Some reasons that I know that caused the end of TALES OF THE MACABRE, was first that you wanted to concentrate on your own label, IRON PEGASUS Records and the second (and perhaps most important?) reason was the demise of the scene to a point where you ended up liking mostly those bands that have been in some way or another part of your label. I also remember you telling me also that the coming of the internet stole all the mystique and obscurity from the underground scene and that somehow played a big role. Do you want to comment on that?
"The reason why I stopped the magazine was… I was running out of ideas. I did most of the stuff I wanted to do and some bands I interviewed several times already. Plus, when IRON PEGASUS was founded, I didn’t want people to think that I am using the magazine only to promote the label. And this would have been the case, cause I am the same guy with the same musical taste. Lots of bands that you saw in the magazine later appeared on IRON PEGASUS. And yeah, later the internet took away all the mystique and exclusivity of presenting new underground bands. It was almost impossible with "first interview ever" kind of stories like I did with WARHAMMER, IRONSWORD, DEKAPITATOR, etc back then…. so I had to say "that’s it". It was fun, it was a nice era, but it is over. Compared to nowadays, the TALES OF THE MACABRE era was like the "stone age"."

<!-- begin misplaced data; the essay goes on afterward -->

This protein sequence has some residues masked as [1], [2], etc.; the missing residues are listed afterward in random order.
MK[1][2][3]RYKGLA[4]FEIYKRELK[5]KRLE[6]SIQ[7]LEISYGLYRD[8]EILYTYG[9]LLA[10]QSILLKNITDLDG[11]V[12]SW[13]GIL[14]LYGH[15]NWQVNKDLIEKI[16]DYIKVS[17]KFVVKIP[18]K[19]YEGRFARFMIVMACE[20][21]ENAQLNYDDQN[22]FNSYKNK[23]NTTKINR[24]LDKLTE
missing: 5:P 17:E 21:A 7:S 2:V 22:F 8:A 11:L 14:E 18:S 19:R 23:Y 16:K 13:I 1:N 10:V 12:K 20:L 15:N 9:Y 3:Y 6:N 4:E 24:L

Everybody knows that IRON PEGASUS started when you wanted to support METALUCIFER. Which are your memories from those days when you decided to start a label, choose a name (by the way, who helped you come up with the label’s name?). How did you feel when the boxes came from the factory and you took out from the box the first METALUCIFER CD and check on the spine the I.P.001 code? Was it a magical moment for you like when you first hold in your hands the first issue of TALES OF THE MACABRE? Which were the first reactions you received back then when you attempted to release something as risky as METALUCIFER considering that the scene was not perhaps ready for such an unexpected strike?